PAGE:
We all know that Dropbox magically syncs across all our devices.
But what if you only want to sync some of your files?
Say you have huge media files on your desktop and don’t want them to automatically download to your laptop. Can you exclude them from syncing?
Yes you can!
Let’s dive in.
What is Dropbox Selective Sync?
Dropbox’s Selective Sync feature gives you the option to delete folders from your desktop hard drive and still have them saved on your cloud storage.
Everyone has this feature available, even the users on the free plan.
If you haven’t used Dropbox’s desktop app before, you’ve got to know that after you install it, you get a Dropbox folder on your computer that is synced with your cloud storage.
That means anything you move into that folder also goes into your online account.
Selective Sync comes in clutch for people having issues with space on their hard drive.
Unchecking folders using the feature will delete them from your computer, making up space for your new files.
Keep in mind that you can only select folders and not individual files.
When you select a folder with Selective Sync, you get rid of the folder and everything inside of it.
One more thing you need to know before you start deleting folders left and right is that your Selective Sync settings are different for each computer you use.
That means you always have to check if everything’s okay before proceeding to use it from a new computer.
Now let’s get into how to set up your Selective Sync and the different sync statuses you might encounter while using it.
How to Set up Dropbox Selective Sync
The option is already there for you. Now it’s time to learn how to use it and how to check and uncheck folders with your Selective Sync.
We know it might be a little nerve-wracking to delete folders from your computer using a feature you haven’t used before.
That’s why we’ll break this down into steps so you can finish the process fast and easy.
#1 You need to install the Dropbox desktop app to use the Selective Sync feature
Assuming you already have that done, let’s proceed to the next step.
#2 Click your Dropbox icon / folder
For Windows that will be on your system tray.
And for Mac that will be in your menu bar.
#3 Click your avatar picture
You can find that on the top right corner of the menu that just popped up.
After you click on your profile image, you’ll see a dropdown menu.
#4 Go to Preferences
After you do this, you’ll get another window with all the preferences changes you can make.
#5 Click the Sync button
Then you’ll find yourself in the Dropbox Sync preferences window where things will be a little different for Windows and Mac users.
#6 Click the Selective Sync button
Windows users will see it as Selective Sync and Mac users will see it as Choose Folders.
Both buttons do the same, so let’s jump to the next step where you’ll see all the folders you currently have in your Dropbox account.
#7 Select the which folders to stay and which must go
Mentioning again that Selective Sync can only be used for folders and not individual files.
That’s the reason you’ll be seeing folders only in the menu that just popped up.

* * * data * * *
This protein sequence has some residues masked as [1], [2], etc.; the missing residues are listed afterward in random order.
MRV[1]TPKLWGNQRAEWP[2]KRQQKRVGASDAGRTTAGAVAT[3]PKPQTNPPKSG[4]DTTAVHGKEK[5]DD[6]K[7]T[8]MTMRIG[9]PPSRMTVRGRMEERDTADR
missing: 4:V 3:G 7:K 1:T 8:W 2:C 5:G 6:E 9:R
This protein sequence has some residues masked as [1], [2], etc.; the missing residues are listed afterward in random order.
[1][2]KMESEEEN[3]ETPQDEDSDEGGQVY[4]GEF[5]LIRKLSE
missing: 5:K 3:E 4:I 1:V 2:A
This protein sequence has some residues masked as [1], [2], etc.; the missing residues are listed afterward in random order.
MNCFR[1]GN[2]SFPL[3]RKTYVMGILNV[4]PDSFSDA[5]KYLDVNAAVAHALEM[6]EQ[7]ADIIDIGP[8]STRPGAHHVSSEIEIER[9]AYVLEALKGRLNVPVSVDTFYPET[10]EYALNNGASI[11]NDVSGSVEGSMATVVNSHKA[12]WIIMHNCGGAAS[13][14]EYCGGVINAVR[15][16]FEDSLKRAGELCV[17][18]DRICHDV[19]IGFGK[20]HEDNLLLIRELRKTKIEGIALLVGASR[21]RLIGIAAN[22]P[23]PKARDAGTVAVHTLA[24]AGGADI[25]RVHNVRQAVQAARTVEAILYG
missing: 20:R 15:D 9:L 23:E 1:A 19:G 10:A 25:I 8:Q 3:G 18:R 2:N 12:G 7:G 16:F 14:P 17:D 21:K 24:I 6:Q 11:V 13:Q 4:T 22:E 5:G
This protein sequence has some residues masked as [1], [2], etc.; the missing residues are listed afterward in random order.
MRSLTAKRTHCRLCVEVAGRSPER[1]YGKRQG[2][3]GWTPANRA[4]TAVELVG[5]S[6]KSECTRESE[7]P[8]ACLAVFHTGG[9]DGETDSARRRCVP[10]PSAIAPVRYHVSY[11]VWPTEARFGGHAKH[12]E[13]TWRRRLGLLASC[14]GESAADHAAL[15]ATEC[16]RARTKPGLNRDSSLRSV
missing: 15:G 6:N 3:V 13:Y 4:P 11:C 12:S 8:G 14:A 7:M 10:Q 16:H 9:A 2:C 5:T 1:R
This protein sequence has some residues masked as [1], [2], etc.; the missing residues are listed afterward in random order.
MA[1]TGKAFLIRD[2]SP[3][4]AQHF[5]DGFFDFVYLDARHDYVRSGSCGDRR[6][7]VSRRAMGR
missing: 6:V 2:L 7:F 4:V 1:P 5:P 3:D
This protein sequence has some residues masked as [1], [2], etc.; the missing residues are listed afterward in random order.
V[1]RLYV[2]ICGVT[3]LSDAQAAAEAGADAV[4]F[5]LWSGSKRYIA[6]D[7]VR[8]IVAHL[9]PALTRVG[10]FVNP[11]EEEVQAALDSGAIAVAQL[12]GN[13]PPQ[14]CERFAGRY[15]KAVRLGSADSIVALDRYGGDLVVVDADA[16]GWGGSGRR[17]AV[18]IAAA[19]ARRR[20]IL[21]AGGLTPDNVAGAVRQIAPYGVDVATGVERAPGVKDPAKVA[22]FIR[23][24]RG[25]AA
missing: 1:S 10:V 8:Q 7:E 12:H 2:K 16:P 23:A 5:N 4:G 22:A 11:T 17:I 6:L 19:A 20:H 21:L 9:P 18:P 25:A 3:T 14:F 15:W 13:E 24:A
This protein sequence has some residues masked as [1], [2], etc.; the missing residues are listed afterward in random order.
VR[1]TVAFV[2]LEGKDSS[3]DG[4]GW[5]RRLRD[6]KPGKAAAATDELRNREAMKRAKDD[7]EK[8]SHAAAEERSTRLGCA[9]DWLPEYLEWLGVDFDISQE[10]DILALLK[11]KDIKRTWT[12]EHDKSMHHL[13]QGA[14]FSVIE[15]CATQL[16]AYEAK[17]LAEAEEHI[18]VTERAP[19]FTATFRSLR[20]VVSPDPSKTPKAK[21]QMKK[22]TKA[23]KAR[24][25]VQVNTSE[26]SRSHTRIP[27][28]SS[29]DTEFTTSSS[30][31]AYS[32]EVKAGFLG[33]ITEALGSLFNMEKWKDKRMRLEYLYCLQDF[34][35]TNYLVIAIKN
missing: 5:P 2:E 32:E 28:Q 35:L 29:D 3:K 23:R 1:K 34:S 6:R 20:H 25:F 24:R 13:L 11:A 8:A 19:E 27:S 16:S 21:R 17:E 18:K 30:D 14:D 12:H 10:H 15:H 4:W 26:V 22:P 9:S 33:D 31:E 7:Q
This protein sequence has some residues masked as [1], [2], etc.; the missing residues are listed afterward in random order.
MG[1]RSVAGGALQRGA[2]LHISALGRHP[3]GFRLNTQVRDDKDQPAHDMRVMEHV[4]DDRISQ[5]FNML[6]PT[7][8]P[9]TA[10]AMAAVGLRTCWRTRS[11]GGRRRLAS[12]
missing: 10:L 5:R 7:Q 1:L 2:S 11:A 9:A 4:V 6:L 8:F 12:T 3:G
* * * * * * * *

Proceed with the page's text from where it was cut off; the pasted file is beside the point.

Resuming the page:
You should be seeing a checkmark on the left side of each folder.
If a folder is checked, that means it is saved both on your computer and on your Dropbox account.
If you wish to remove a folder from your hard drive but keep it in your cloud storage, then you should uncheck it.
It should look something like this.
In the image above, you can see that the “Budget Reports (2015-2016)” folder is unchecked.
That means it is only stored in the Dropbox account and is currently not on the hard drive of the desktop computer.
All of the other folders are both on the computer and in the cloud storage space of the account.
And now for the final step…
#8 Click Update and you’re done
You can use this step-by-step process anytime you need to update your syncing preferences.
The process is easy to remember and easy to complete.
But before we move on to the common problems you might face when using the Selective Sync feature, there’s one last thing you need to know.
After you’ve unchecked specific folders, using the process we just shared with you, the best practice is to go in your online Dropbox account and check the status of these folders.
You can’t see the status of your folders on your desktop app as they are already gone.
After you go into your account, find the folders you just unchecked and make sure their status is fine.
These are the tags you might see next to your folders.
#1 Local — This folder is both saved in your hard drive and your dropbox.com account
This will be illustrated with a color-filled green check mark.
#2 Syncing or Updating — This folder is currently updating
This will be illustrated with a blue reloading circle.
#3 Online Only — This folder is selected to online-only or local
This option is more into the Smart Sync feature and it can only be used by clients using paid plans like Dropbox Plus, Professional, or Business Plans.
This tag will be illustrated with a grey cloud.
#4 Mixed — This folder contains both folders selected to local only and online only.
This will be illustrated with a green outline, filled with white check mark.
Now that you know what to look for when using the Selective Sync feature, let’s move on to the common problems that might occur when using it and how to fix them quickly.
Common Problems with Dropbox Selective Sync
People often encounter one of 3 common problems when using the Selective Sync option that Dropbox offers.
These problems are easy to fix so if you are currently facing one, don’t worry, just follow the steps below and you’ll be good in minutes.